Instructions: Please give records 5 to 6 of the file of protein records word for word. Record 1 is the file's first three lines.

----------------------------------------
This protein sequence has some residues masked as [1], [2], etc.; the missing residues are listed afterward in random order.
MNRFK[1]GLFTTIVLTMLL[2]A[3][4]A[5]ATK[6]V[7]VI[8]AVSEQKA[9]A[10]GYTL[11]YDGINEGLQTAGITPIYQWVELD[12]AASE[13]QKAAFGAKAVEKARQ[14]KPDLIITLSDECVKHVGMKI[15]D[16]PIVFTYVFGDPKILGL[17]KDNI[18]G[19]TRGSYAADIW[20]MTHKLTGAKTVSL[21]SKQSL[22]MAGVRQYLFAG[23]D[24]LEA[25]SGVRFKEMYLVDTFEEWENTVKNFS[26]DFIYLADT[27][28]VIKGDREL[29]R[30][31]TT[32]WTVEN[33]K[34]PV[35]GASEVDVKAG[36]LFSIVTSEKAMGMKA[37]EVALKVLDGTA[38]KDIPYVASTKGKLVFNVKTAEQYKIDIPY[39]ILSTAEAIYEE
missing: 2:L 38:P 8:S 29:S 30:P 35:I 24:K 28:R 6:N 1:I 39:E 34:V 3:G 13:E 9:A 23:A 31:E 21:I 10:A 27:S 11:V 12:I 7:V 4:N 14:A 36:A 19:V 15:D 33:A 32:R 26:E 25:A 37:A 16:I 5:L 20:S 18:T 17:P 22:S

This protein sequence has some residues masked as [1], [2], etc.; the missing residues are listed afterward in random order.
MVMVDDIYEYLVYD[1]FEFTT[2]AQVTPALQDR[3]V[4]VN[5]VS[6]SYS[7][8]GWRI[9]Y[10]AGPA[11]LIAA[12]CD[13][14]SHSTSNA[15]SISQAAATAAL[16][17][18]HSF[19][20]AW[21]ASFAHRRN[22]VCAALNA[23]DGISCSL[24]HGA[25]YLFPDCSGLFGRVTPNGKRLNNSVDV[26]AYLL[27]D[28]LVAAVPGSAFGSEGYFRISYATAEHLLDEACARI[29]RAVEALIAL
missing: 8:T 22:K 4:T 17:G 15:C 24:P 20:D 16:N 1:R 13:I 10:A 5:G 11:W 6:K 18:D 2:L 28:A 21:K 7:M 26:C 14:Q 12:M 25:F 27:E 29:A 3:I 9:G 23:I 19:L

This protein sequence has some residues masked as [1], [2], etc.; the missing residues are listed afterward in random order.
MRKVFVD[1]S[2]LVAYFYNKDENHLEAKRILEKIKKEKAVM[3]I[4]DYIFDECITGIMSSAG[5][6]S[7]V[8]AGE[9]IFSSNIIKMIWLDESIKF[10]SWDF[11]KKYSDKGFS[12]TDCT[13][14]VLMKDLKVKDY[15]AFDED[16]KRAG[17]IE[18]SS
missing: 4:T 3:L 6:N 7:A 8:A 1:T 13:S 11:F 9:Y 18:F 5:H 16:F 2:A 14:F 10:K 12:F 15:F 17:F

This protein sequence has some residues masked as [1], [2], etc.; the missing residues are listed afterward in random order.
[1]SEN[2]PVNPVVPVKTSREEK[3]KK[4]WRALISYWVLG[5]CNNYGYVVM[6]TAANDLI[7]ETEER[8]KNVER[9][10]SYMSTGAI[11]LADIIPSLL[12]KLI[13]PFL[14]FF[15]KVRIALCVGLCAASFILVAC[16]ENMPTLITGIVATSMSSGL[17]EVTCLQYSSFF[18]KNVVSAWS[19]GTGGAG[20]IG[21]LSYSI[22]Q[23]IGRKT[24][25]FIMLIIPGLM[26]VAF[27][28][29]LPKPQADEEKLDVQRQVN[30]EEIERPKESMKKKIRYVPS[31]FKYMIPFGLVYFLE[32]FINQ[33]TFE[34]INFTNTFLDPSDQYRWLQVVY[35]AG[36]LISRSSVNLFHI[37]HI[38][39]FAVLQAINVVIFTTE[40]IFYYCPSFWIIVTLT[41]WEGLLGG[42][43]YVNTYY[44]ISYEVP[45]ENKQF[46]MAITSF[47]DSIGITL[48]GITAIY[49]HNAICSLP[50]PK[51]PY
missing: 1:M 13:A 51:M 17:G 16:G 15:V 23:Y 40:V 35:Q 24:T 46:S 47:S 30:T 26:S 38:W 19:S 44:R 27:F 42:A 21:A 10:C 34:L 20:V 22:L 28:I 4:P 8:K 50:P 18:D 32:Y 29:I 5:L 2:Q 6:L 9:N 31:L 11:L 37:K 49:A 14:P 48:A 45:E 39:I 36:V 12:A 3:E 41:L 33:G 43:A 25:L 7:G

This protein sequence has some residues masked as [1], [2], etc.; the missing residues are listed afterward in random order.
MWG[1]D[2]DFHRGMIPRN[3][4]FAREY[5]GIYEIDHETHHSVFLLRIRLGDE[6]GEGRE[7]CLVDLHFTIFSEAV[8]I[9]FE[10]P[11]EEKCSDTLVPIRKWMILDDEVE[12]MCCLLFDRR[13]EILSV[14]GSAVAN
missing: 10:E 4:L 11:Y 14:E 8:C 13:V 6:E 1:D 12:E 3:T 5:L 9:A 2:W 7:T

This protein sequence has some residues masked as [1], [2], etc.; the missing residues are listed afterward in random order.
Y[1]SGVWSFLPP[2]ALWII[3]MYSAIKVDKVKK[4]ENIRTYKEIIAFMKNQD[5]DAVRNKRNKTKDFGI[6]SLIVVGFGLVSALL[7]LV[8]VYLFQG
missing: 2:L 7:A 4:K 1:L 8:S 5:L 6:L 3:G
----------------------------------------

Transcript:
This protein sequence has some residues masked as [1], [2], etc.; the missing residues are listed afterward in random order.
MWG[1]D[2]DFHRGMIPRN[3][4]FAREY[5]GIYEIDHETHHSVFLLRIRLGDE[6]GEGRE[7]CLVDLHFTIFSEAV[8]I[9]FE[10]P[11]EEKCSDTLVPIRKWMILDDEVE[12]MCCLLFDRR[13]EILSV[14]GSAVAN
missing: 10:E 4:L 11:Y 14:E 8:C 13:V 6:E 1:D 12:E 3:T 5:L 9:A 2:W 7:T

This protein sequence has some residues masked as [1], [2], etc.; the missing residues are listed afterward in random order.
Y[1]SGVWSFLPP[2]ALWII[3]MYSAIKVDKVKK[4]ENIRTYKEIIAFMKNQD[5]DAVRNKRNKTKDFGI[6]SLIVVGFGLVSALL[7]LV[8]VYLFQG
missing: 2:L 7:A 4:K 1:L 8:S 5:L 6:L 3:G